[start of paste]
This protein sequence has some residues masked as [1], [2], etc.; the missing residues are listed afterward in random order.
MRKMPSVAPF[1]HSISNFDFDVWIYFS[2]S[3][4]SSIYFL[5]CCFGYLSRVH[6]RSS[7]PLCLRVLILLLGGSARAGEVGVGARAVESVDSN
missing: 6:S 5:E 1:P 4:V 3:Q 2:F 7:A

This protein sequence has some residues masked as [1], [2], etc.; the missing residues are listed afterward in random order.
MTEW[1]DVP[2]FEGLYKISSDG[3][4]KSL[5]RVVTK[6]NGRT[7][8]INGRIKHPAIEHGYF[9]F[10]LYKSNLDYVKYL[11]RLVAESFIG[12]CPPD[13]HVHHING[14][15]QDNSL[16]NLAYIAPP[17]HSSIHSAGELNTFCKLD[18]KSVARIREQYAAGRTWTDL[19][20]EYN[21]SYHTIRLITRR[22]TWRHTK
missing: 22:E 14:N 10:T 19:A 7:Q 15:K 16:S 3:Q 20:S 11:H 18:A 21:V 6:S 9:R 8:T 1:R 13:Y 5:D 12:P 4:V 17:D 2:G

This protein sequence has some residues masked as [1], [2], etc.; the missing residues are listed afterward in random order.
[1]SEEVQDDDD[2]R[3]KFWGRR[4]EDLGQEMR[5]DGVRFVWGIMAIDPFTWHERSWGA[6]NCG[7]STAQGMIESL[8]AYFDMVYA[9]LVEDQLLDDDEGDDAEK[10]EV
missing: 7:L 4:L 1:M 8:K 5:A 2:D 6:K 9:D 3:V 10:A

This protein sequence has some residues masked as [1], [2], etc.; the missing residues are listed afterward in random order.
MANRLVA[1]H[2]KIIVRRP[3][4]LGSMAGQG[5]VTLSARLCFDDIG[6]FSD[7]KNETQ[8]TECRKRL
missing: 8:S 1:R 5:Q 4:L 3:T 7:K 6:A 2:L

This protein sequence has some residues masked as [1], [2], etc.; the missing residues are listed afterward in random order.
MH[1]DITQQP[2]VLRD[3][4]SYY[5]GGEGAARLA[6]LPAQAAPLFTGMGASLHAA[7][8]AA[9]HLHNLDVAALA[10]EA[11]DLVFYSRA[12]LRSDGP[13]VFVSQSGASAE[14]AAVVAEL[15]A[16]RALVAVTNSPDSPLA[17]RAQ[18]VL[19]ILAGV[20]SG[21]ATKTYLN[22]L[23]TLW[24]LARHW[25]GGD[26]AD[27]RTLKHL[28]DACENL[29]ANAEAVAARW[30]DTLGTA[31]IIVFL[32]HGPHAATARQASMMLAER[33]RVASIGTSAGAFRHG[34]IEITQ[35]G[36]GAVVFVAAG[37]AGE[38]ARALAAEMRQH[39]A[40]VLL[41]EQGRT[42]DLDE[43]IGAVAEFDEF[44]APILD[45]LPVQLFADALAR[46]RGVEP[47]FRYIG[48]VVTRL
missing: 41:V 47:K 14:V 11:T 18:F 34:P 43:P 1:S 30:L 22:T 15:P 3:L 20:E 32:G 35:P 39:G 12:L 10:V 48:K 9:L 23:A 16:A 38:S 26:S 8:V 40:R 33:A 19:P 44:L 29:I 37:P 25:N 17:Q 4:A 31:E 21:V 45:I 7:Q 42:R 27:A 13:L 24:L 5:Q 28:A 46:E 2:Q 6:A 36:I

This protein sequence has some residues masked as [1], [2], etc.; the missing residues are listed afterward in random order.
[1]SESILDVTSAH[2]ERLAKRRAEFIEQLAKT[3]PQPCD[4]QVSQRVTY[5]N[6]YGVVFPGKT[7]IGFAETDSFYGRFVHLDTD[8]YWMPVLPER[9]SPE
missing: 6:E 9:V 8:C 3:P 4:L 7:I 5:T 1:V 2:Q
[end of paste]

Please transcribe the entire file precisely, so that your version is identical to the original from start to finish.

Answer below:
This protein sequence has some residues masked as [1], [2], etc.; the missing residues are listed afterward in random order.
MRKMPSVAPF[1]HSISNFDFDVWIYFS[2]S[3][4]SSIYFL[5]CCFGYLSRVH[6]RSS[7]PLCLRVLILLLGGSARAGEVGVGARAVESVDSN
missing: 6:S 5:E 1:P 4:V 3:Q 2:F 7:A

This protein sequence has some residues masked as [1], [2], etc.; the missing residues are listed afterward in random order.
MTEW[1]DVP[2]FEGLYKISSDG[3][4]KSL[5]RVVTK[6]NGRT[7][8]INGRIKHPAIEHGYF[9]F[10]LYKSNLDYVKYL[11]RLVAESFIG[12]CPPD[13]HVHHING[14][15]QDNSL[16]NLAYIAPP[17]HSSIHSAGELNTFCKLD[18]KSVARIREQYAAGRTWTDL[19][20]EYN[21]SYHTIRLITRR[22]TWRHTK
missing: 22:E 14:N 10:T 19:A 7:Q 15:K 16:S 3:Q 20:S 11:H 18:A 21:V 6:S 9:R 8:T 1:R 13:Y 5:D 12:P 4:V 17:D 2:G

This protein sequence has some residues masked as [1], [2], etc.; the missing residues are listed afterward in random order.
[1]SEEVQDDDD[2]R[3]KFWGRR[4]EDLGQEMR[5]DGVRFVWGIMAIDPFTWHERSWGA[6]NCG[7]STAQGMIESL[8]AYFDMVYA[9]LVEDQLLDDDEGDDAEK[10]EV
missing: 7:L 4:L 1:M 8:K 5:A 2:D 6:K 9:D 3:V 10:A

This protein sequence has some residues masked as [1], [2], etc.; the missing residues are listed afterward in random order.
MANRLVA[1]H[2]KIIVRRP[3][4]LGSMAGQG[5]VTLSARLCFDDIG[6]FSD[7]KNETQ[8]TECRKRL
missing: 8:S 1:R 5:Q 4:L 3:T 7:K 6:A 2:L

This protein sequence has some residues masked as [1], [2], etc.; the missing residues are listed afterward in random order.
MH[1]DITQQP[2]VLRD[3][4]SYY[5]GGEGAARLA[6]LPAQAAPLFTGMGASLHAA[7][8]AA[9]HLHNLDVAALA[10]EA[11]DLVFYSRA[12]LRSDGP[13]VFVSQSGASAE[14]AAVVAEL[15]A[16]RALVAVTNSPDSPLA[17]RAQ[18]VL[19]ILAGV[20]SG[21]ATKTYLN[22]L[23]TLW[24]LARHW[25]GGD[26]AD[27]RTLKHL[28]DACENL[29]ANAEAVAARW[30]DTLGTA[31]IIVFL[32]HGPHAATARQASMMLAER[33]RVASIGTSAGAFRHG[34]IEITQ[35]G[36]GAVVFVAAG[37]AGE[38]ARALAAEMRQH[39]A[40]VLL[41]EQGRT[42]DLDE[43]IGAVAEFDEF[44]APILD[45]LPVQLFADALAR[46]RGVEP[47]FRYIG[48]VVTRL
missing: 41:V 47:K 14:V 11:T 18:F 34:P 43:P 1:S 30:L 22:T 15:P 3:L 20:E 32:G 35:P 39:G 12:L 10:V 48:K 9:L 23:A 16:A 38:S 26:S 8:V 40:R 33:A 19:P 44:L 29:I 37:P 25:N 17:Q 4:A 31:E 21:V 45:I 7:Q 42:R 27:A 13:L 24:L 5:Q 28:A 46:E 2:Q 6:A 36:I

This protein sequence has some residues masked as [1], [2], etc.; the missing residues are listed afterward in random order.
[1]SESILDVTSAH[2]ERLAKRRAEFIEQLAKT[3]PQPCD[4]QVSQRVTY[5]N[6]YGVVFPGKT[7]IGFAETDSFYGRFVHLDTD[8]YWMPVLPER[9]SPE
missing: 6:E 9:V 8:C 3:P 4:L 7:I 5:T 1:V 2:Q